Words by Erwin Davis II
When we think about what the south means to each of us, any number of visions come to mind. For some, it’s big trucks, nights at the tailgate in Dallas, and meals that would put any Italian gourmet chef into a food coma. Others think of the charm and history of Charleston mixed with a little modern buzz of Atlanta.
When author and editor, Cinelle Barnes, moved here from New York a decade ago, she also had a unique personal experience. In her latest work, ‘A Measure Of Belonging,’ she opens by revisiting the welcome dinner for her husband’s place of work in South Carolina where she sits alongside wives of his coworkers.
“So how do you like it here?” she said.
I told her I that I loved the weather, the beaches, and historic downtown. But the part of me that had pursued a degree in journalism and literature—and was determined to practice what I was taught—told her the whole truth. Remembering how insular the city felt and how I stuck out without having to try, I said, “But there are definitely things I would change.”
“Honey, nobody asked you to move here,” the woman said.
Now this kind of interaction might give you the assumption that she did what anyone might do. Leave and never return. However, Cinelle took this moment as a pathway to possibility. A nativeFilipina driven to the south by the love of a man, Cinelle embraces her newfound love for the family and life she has discovered in the south and formulates a plan craft a diamond from this moment of coal.
As she continues in her book, “I haven’t turned back around. Instead, I’ve committed myself to making this place as big as it actually is. Because small is so ten years ago. Small is that woman who called me, ‘Honey.’ […] And small are the books about this region that refuse to acknowledge and celebrate the voices and narratives of honey-me, honey-she, honey-he, honey-they, and honey-you.”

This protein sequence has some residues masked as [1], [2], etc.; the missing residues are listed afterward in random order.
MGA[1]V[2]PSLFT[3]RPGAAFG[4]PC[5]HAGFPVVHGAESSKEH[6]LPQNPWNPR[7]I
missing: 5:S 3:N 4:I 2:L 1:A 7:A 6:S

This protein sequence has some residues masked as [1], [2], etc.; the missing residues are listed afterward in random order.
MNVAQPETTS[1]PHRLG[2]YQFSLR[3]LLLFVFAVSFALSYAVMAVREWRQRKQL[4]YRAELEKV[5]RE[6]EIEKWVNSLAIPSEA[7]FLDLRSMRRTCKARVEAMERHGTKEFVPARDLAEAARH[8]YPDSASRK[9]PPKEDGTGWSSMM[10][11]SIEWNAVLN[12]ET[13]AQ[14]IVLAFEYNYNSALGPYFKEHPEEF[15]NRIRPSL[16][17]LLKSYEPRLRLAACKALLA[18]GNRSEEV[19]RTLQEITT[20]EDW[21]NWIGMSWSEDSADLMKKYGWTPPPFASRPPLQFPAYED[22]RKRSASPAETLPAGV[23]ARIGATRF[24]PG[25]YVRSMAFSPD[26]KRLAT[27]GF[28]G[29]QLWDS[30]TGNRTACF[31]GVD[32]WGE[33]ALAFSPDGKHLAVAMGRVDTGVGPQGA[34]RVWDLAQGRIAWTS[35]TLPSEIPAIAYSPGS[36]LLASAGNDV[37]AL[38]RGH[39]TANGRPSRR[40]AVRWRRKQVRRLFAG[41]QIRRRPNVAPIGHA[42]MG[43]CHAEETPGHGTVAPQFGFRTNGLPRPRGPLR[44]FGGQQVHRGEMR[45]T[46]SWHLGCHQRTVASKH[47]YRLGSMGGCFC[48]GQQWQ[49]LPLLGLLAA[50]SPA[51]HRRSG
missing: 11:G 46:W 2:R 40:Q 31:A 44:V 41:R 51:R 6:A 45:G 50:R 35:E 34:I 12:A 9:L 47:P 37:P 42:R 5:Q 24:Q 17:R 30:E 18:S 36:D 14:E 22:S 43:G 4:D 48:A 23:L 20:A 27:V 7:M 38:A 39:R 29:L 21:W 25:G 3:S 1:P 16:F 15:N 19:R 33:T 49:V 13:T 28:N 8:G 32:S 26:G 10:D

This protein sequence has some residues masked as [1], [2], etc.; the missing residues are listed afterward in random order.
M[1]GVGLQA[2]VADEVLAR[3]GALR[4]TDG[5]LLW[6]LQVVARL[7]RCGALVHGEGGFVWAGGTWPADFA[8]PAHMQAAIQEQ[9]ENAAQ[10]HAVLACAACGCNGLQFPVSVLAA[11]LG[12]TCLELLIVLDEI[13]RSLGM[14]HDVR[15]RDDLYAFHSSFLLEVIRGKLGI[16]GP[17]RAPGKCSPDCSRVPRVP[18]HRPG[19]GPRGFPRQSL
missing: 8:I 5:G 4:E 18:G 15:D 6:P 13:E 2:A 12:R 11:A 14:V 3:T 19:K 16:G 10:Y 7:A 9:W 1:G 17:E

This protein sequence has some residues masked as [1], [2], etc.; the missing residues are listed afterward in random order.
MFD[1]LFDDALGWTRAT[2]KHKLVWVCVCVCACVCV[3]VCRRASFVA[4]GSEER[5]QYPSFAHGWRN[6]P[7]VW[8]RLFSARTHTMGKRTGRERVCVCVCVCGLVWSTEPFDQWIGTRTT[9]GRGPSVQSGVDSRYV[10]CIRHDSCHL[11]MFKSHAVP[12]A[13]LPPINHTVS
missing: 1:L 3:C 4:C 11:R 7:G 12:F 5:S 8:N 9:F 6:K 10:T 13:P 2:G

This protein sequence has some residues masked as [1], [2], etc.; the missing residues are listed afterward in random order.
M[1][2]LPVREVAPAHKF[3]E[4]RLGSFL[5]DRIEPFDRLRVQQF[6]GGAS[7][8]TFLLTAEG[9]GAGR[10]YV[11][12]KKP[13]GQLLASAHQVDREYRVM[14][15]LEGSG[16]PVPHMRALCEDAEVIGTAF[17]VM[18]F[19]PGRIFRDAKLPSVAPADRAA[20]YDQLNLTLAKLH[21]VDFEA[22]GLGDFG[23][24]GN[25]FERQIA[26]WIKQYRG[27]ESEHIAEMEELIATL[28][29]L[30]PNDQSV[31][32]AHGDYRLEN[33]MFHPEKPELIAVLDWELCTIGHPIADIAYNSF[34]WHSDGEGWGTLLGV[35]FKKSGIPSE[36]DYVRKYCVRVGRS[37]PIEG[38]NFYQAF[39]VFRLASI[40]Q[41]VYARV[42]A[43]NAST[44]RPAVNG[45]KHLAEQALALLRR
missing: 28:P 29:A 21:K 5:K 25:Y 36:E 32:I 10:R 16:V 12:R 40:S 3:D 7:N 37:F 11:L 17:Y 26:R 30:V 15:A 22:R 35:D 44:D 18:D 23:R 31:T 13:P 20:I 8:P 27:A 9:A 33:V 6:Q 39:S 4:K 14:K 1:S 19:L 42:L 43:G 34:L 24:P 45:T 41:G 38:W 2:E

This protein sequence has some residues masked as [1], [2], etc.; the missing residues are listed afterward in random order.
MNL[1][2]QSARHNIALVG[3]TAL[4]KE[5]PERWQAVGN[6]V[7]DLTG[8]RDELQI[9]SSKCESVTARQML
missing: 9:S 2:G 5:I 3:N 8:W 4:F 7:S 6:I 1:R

This is where ‘A Measure Of Belonging’ becomes all-encompassing. It would be easy to write a book detailing her experience as a person of foreign descent in the region. But, Cinelle chooses the route of unity and inclusion that she looks to promote with AMOB. Reaching out to former colleagues, collaborators, teachers and mentors, and upcoming voices in literature of whom she is a fan—all of color—Barnes has created an amalgamation of stories and tellings of people who are also interested in sharing their reflections on the ‘New American South.’
Stories like writer Devi Laskar’s contribution ‘Duos’ where she battles the paradox of duality-conflict and, “being a Southerner while simultaneously being a person of color,” are bookended by an amazing poetic adventure through a young Diana Cejas’ life in the tobacco farms of North Carolina where thick residues of tobacco-gum stain the memory of her past as well as her gratitude for where she currently stands in the south. Each tale in Barnes’ anthology is another opportunity for showcasing the true nature of the south. A place where home is home, and no matter where you come from or go to, you’re home here.
In an interview with Cinelle, I asked her how she’d respond if asked today, “How do you like it here?” Just like that woman had asked her a decade ago.
“I could like it here more…,” she says, “but I'm not wasting time fretting about what's not to like. I'm too preoccupied building it into the place I want it to be, for myself and for my child. Always, always, always for myself and for her.”
To read the full interview with Cinelle, click here.